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The recent suicides of fashion designer Kate Spade and food writer and travelogue host Anthony Bourdain drew attention, once more, to the sorrow that descends upon tens of thousands of American families each year. Unfortunately, a new study by the U.S. Centers for Disease Control found that such tragedies are occurring with increasing frequency.

The report, released the week that Spade and Bourdain died, shows the nation’s suicide rate rose 25 percent between 1999 and 2016, with 25 states seeing increases of more than 30 percent. California’s rate was slightly below the national average but still rose about 15 percent during those years.

Suicides are now the 10th highest cause of death in the nation and one of three causes on the rise, along with Alzheimer’s disease and drug overdoses. Among people ages 15 to 34, suicide was the second leading cause of death in 2016.

Nearly 45,000 Americans die each year by their own hands, or about 123 per day. That’s more than double the number of people who are murdered, a jarring statistic considering how much more attention is given to homicides in movies, TV dramas and news reports.

Mental health experts say America needs to develop a more comprehensive approach to suicide prevention. Only one state, Nevada, saw a decline in the suicide rate during the years studied, according to the CDC. Officials attribute the improvement to strengthening work with community groups, particularly in isolated areas.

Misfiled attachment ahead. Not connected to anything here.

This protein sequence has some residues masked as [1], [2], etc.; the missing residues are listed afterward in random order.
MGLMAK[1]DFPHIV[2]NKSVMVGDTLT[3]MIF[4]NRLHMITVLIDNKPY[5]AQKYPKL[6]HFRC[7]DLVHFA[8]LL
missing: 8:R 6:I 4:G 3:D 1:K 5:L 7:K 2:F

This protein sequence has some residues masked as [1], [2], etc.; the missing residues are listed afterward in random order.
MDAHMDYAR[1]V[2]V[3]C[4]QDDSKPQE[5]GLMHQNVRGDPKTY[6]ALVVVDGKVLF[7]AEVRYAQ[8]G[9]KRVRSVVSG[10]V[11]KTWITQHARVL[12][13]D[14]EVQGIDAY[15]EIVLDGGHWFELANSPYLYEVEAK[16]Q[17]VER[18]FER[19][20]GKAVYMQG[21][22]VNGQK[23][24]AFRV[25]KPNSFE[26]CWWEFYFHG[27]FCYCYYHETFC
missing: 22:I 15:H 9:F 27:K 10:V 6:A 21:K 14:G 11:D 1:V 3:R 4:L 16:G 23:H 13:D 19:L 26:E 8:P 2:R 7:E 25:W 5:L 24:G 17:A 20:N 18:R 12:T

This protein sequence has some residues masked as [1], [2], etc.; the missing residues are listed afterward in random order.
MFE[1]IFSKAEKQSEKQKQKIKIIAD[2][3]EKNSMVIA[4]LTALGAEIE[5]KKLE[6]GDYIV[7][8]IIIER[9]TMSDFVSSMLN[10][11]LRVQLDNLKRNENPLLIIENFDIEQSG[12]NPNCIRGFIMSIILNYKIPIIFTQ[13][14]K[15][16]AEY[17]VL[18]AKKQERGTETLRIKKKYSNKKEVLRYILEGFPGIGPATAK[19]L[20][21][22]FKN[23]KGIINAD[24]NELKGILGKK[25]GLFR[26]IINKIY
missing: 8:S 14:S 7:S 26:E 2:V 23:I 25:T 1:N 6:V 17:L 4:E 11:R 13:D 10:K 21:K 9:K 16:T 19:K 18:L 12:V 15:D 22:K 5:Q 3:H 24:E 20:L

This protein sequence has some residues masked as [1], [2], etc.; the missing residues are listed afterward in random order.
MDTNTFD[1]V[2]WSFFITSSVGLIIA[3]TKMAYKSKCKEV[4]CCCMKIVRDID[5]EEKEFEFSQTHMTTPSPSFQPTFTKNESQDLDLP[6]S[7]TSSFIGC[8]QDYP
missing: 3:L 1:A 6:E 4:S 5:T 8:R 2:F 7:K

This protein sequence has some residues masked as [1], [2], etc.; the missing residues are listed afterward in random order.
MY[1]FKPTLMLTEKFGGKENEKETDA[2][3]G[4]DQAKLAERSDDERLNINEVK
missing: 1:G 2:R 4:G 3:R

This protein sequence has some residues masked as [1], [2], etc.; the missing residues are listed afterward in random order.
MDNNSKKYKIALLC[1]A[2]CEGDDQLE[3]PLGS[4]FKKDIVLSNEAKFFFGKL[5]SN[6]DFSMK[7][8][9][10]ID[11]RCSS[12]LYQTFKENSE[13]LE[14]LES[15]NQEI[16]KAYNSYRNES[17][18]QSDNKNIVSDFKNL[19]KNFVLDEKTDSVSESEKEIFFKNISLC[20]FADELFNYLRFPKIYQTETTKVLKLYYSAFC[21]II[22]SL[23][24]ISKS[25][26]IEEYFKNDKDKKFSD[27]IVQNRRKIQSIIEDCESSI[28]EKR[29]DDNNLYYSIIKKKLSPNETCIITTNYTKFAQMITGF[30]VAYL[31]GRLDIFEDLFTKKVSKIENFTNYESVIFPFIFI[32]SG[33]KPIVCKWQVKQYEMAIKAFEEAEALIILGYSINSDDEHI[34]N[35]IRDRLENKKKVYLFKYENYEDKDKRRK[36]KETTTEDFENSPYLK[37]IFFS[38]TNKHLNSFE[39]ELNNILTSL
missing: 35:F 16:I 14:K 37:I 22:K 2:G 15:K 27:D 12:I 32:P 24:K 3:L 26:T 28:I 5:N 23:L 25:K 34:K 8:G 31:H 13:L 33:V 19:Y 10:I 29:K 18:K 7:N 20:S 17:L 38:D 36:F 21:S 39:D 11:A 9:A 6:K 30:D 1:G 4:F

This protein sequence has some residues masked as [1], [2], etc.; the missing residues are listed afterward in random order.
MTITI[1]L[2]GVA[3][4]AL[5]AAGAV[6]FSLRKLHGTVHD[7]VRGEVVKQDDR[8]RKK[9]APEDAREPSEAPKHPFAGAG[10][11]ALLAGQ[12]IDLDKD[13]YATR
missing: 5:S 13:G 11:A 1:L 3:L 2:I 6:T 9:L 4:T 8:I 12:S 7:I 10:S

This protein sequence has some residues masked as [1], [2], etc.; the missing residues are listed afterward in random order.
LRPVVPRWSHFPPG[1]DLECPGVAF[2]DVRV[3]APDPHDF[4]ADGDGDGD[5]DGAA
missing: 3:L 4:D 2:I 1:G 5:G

Access to mental health care is critical, a fact that officials in Sonoma County must remember as they weigh drastic cuts in services to offset funding problems resulting from budget mismanagement.

Access also must be preserved nationally. Even as the Trump administration seeks to dismantle the Affordable Care Act, protections for coverage of mental health treatment and pre-existing illnesses are needed.

Firearms are involved in more than half of all suicides, but less so in states with stricter gun safety laws. Indiana and Connecticut both saw significant drops in firearm suicides in the past decade after enabling police officers to seize guns from people deemed to be dangerous to themselves or others. States should follow California’s model red-flag laws, as they’re known, as components of rational gun regulation. Meanwhile, all gun owners can take the commonsense steps of securing firearms in their homes.

CDC researchers stressed that there are multiple factors in a person’s decision to take his or her life. “Our data suggests suicide is more than a mental health issue,” said Deborah Stone, the lead author of the study. More than half of people who kill themselves didn’t have a known mental health diagnosis, according to the CDC’s analysis.

Suicides often occur following breakups in a relationship, substance abuse, financial problems, evictions, legal troubles and physical health problems. CDC researchers suggest that prevention strategies include strengthening housing policies and other economic supports and teaching more problem-solving skills to children and adults to help them better cope with life’s setbacks.

Encouraging social connections, which foster a sense of hope and caring, is likewise important, they said. Checking in on friends, family members and neighbors during a time of crisis also can make a profound difference.

The North Bay Suicide Prevention Hotline — 1-855-587-6373 — and the National Suicide Prevention Lifeline — 1-800-273-TALK (8255) — are available for people who need assistance, for themselves or for others.

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